National Cable & Telecommunications Association president and CEO Michael Powell seemed relaxed — at least for a man two weeks out from a major convention revamp — and looked Mad Men-dapper in a sport jacket and open collar. But as soon as he sat down for an interview with Multichannel News Washington bureau chief John Eggerton, he sounded more like a man ready to fight than to recline for a nice chat.
Powell, cable’s top lobbyist, argued that Federal Communications Commission chairman Tom Wheeler has unjustly regulated the industry by treating cable’s broadband Internet product as a common-carrier service under Title II of the Telecommunications Act; and that free enterprise — not the heavy hand of regulation — created the flourishing Internet we have today. He also explained why cable is the gateway to a bright broadband future, rather than the Internet’s gatekeeper.
MCN: Given recent decisions and rhetoric out of the FCC, do you think chairman Tom Wheeler has a vendetta against ISPs? (Editor’s note: The interview was conducted before the FCC signaled its rejection of the Comcast-Time Warner Cable merger, about which Powell declined to speak.)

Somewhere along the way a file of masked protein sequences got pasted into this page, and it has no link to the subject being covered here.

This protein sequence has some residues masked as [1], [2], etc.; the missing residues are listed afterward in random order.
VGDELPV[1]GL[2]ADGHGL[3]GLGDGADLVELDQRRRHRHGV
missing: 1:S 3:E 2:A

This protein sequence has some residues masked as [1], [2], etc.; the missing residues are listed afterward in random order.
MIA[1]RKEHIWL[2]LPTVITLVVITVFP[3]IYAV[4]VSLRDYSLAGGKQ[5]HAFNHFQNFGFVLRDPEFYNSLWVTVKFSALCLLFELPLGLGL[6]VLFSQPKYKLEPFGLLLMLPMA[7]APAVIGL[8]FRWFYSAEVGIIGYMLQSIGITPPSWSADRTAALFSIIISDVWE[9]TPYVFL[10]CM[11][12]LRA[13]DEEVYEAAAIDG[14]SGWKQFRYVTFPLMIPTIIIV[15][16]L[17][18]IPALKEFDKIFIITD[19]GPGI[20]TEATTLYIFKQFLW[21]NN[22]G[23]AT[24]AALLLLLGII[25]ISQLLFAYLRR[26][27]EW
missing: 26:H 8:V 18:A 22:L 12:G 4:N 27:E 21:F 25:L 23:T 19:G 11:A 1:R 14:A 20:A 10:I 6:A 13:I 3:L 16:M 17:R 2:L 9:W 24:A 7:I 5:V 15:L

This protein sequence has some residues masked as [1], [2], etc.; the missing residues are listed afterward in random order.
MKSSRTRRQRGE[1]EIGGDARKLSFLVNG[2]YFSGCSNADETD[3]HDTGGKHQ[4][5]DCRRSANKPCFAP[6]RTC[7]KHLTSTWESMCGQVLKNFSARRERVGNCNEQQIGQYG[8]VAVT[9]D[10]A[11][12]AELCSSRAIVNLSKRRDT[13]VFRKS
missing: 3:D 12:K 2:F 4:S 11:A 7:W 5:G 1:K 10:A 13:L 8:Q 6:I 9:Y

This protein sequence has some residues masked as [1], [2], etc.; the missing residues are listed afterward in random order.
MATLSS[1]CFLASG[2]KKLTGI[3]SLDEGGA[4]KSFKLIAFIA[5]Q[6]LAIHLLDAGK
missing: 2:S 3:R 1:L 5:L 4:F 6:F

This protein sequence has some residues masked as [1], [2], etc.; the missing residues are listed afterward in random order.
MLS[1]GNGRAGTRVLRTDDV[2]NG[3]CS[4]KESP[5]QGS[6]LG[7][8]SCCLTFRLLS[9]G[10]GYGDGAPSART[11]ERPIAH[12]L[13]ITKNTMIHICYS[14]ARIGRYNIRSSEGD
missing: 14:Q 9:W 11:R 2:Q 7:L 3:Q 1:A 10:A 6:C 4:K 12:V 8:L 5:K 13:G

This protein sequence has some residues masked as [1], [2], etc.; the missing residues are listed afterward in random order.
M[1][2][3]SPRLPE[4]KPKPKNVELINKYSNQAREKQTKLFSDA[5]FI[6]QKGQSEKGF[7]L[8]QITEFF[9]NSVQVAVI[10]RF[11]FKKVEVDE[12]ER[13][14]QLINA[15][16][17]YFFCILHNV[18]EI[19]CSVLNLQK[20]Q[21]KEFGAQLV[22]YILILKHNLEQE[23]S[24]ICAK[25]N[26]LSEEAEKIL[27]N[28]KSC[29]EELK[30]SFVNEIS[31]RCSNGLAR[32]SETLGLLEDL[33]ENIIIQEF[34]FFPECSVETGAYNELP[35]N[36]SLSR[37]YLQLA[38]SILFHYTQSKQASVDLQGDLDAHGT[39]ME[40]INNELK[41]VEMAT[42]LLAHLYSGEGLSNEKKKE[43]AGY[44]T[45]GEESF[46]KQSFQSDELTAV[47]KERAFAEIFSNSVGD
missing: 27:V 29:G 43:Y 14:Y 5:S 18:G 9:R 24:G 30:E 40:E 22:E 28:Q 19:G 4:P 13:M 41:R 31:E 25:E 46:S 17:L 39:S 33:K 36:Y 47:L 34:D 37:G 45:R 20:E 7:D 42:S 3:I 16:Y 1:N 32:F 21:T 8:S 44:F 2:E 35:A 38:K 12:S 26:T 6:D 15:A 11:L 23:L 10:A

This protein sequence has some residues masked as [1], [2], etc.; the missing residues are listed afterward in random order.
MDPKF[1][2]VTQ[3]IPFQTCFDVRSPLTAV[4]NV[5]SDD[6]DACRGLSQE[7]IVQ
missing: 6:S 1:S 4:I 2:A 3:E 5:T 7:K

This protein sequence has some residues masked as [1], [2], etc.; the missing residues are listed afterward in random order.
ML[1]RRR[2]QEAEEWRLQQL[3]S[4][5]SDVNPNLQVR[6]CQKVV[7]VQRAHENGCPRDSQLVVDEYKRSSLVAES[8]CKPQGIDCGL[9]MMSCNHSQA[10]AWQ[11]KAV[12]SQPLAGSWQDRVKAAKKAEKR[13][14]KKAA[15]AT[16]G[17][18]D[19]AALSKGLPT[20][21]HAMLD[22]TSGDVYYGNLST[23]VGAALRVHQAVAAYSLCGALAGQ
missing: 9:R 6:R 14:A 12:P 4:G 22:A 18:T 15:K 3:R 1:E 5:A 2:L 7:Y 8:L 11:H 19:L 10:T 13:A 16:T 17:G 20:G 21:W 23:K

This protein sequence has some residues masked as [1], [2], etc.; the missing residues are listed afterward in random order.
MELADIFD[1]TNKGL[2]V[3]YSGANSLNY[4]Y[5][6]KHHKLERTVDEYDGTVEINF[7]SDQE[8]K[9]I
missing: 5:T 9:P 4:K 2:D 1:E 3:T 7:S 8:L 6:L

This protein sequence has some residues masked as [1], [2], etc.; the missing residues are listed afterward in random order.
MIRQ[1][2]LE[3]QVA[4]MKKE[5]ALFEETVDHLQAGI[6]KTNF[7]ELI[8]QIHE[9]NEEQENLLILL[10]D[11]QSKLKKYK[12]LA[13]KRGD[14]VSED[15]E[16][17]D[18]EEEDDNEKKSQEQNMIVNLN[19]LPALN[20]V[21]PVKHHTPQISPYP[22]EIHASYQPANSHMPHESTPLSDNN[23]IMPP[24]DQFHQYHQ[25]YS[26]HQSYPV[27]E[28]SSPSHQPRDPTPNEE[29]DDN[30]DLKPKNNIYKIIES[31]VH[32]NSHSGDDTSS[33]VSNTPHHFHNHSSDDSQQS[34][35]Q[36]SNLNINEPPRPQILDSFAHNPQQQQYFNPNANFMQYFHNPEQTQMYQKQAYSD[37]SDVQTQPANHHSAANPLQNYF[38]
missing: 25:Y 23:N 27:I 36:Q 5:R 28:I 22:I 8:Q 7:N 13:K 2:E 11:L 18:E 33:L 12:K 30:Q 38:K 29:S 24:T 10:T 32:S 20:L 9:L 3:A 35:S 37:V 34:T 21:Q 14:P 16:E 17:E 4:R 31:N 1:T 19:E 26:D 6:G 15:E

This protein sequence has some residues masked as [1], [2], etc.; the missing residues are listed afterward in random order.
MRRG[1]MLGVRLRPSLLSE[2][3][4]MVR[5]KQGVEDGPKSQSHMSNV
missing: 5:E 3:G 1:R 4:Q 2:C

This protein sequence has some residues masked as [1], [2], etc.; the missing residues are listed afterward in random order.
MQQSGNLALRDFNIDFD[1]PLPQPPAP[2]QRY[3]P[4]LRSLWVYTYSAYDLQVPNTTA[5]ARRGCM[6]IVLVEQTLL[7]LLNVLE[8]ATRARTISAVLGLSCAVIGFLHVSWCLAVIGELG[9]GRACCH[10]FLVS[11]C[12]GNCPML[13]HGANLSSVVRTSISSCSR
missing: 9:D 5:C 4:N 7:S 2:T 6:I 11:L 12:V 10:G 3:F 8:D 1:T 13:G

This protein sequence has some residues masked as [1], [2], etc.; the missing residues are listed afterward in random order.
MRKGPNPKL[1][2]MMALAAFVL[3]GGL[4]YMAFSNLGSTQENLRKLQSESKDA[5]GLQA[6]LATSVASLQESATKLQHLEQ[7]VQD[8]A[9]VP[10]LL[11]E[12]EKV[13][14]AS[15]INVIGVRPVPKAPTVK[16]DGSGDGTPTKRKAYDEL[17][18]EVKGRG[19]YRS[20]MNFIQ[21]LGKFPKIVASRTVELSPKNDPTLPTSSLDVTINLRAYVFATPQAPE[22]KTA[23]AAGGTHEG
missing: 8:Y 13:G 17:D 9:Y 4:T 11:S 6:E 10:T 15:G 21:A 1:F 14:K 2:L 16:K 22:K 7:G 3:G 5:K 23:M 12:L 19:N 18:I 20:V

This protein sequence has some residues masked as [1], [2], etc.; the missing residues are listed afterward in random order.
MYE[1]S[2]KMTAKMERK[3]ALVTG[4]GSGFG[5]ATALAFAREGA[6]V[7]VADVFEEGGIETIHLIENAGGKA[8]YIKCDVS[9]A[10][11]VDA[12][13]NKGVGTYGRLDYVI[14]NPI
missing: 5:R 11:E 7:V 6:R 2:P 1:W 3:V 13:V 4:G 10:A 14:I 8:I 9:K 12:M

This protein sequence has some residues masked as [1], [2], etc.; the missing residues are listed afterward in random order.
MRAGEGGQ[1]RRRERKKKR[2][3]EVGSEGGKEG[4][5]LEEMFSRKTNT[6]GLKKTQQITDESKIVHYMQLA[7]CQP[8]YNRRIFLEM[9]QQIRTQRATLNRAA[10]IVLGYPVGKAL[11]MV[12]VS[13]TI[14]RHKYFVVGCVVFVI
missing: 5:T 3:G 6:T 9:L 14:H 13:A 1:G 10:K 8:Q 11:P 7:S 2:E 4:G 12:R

Michael Powell: I don’t know if I would go that far. Unfortunately, we hear too much language that seems to adopt the kind of negative, superficial language of advocacy groups. We’re not behemoth gatekeepers, villains, which I hear a government agency using to describe an industry that they regulate. I don’t have a high degree of respect for having the industry described in those terms.
I do think that there isn’t a full and often fair enough recognition that an enormous part of the [broadband] miracle they want to celebrate has been brought to them by private industry in the private markets using private capital, and that that is consistent with the public interest as well.